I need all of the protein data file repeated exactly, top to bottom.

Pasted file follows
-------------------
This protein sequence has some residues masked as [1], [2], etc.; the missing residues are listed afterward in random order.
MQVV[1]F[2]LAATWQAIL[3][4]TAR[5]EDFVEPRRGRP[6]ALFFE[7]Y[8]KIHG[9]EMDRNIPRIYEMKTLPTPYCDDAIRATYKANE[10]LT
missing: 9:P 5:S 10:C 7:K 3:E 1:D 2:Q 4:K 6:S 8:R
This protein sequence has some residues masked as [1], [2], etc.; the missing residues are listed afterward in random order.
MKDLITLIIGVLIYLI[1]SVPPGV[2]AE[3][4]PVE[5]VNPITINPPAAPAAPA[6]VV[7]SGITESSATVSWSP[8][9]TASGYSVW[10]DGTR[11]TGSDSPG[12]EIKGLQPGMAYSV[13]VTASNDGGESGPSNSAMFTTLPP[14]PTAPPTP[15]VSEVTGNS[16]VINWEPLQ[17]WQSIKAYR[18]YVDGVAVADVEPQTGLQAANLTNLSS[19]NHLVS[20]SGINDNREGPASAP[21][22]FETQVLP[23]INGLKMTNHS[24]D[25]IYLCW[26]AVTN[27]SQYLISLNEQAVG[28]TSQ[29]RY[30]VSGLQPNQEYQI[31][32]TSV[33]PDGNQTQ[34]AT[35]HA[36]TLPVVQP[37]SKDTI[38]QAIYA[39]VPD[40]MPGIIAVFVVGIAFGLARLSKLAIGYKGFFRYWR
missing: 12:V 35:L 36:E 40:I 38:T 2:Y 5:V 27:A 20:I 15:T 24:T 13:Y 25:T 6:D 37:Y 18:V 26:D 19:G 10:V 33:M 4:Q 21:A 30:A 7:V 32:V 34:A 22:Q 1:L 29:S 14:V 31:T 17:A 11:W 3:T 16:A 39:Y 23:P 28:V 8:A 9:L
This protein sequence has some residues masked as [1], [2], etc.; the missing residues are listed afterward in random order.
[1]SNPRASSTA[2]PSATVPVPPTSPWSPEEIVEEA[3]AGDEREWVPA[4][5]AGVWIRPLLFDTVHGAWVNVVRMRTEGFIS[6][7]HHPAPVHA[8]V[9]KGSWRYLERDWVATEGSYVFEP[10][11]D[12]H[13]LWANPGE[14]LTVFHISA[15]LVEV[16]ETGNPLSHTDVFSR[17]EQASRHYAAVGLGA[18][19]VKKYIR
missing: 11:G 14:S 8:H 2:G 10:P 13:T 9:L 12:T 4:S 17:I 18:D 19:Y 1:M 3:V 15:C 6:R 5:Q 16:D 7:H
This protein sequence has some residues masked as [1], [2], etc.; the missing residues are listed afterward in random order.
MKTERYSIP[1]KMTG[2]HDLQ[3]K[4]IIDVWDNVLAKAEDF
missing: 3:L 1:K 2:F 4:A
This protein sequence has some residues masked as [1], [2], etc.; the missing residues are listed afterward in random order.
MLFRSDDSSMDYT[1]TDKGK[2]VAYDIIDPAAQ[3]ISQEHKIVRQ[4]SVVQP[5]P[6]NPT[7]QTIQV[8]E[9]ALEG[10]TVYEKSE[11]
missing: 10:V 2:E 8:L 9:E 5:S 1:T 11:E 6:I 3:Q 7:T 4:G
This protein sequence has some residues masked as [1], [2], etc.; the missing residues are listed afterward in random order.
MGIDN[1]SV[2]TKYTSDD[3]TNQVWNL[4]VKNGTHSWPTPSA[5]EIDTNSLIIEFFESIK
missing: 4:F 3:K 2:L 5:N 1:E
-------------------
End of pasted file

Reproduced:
This protein sequence has some residues masked as [1], [2], etc.; the missing residues are listed afterward in random order.
MQVV[1]F[2]LAATWQAIL[3][4]TAR[5]EDFVEPRRGRP[6]ALFFE[7]Y[8]KIHG[9]EMDRNIPRIYEMKTLPTPYCDDAIRATYKANE[10]LT
missing: 9:P 5:S 10:C 7:K 3:E 1:D 2:Q 4:K 6:S 8:R
This protein sequence has some residues masked as [1], [2], etc.; the missing residues are listed afterward in random order.
MKDLITLIIGVLIYLI[1]SVPPGV[2]AE[3][4]PVE[5]VNPITINPPAAPAAPA[6]VV[7]SGITESSATVSWSP[8][9]TASGYSVW[10]DGTR[11]TGSDSPG[12]EIKGLQPGMAYSV[13]VTASNDGGESGPSNSAMFTTLPP[14]PTAPPTP[15]VSEVTGNS[16]VINWEPLQ[17]WQSIKAYR[18]YVDGVAVADVEPQTGLQAANLTNLSS[19]NHLVS[20]SGINDNREGPASAP[21][22]FETQVLP[23]INGLKMTNHS[24]D[25]IYLCW[26]AVTN[27]SQYLISLNEQAVG[28]TSQ[29]RY[30]VSGLQPNQEYQI[31][32]TSV[33]PDGNQTQ[34]AT[35]HA[36]TLPVVQP[37]SKDTI[38]QAIYA[39]VPD[40]MPGIIAVFVVGIAFGLARLSKLAIGYKGFFRYWR
missing: 12:V 35:L 36:E 40:I 38:T 2:Y 5:V 27:A 20:I 15:T 24:T 13:Y 25:T 6:D 37:Y 18:V 26:D 19:G 10:V 33:M 4:Q 21:A 30:A 7:V 32:V 34:A 22:Q 1:L 29:S 14:V 31:T 17:A 11:W 3:T 16:A 39:Y 23:P 28:V 8:A 9:L
This protein sequence has some residues masked as [1], [2], etc.; the missing residues are listed afterward in random order.
[1]SNPRASSTA[2]PSATVPVPPTSPWSPEEIVEEA[3]AGDEREWVPA[4][5]AGVWIRPLLFDTVHGAWVNVVRMRTEGFIS[6][7]HHPAPVHA[8]V[9]KGSWRYLERDWVATEGSYVFEP[10][11]D[12]H[13]LWANPGE[14]LTVFHISA[15]LVEV[16]ETGNPLSHTDVFSR[17]EQASRHYAAVGLGA[18][19]VKKYIR
missing: 11:G 14:S 8:H 2:G 10:P 13:T 9:L 12:T 4:S 17:I 18:D 19:Y 1:M 3:V 15:C 6:R 5:Q 16:D 7:H
This protein sequence has some residues masked as [1], [2], etc.; the missing residues are listed afterward in random order.
MKTERYSIP[1]KMTG[2]HDLQ[3]K[4]IIDVWDNVLAKAEDF
missing: 3:L 1:K 2:F 4:A
This protein sequence has some residues masked as [1], [2], etc.; the missing residues are listed afterward in random order.
MLFRSDDSSMDYT[1]TDKGK[2]VAYDIIDPAAQ[3]ISQEHKIVRQ[4]SVVQP[5]P[6]NPT[7]QTIQV[8]E[9]ALEG[10]TVYEKSE[11]
missing: 10:V 2:E 8:L 9:E 5:S 1:T 11:E 6:I 3:Q 7:T 4:G
This protein sequence has some residues masked as [1], [2], etc.; the missing residues are listed afterward in random order.
MGIDN[1]SV[2]TKYTSDD[3]TNQVWNL[4]VKNGTHSWPTPSA[5]EIDTNSLIIEFFESIK
missing: 4:F 3:K 2:L 5:N 1:E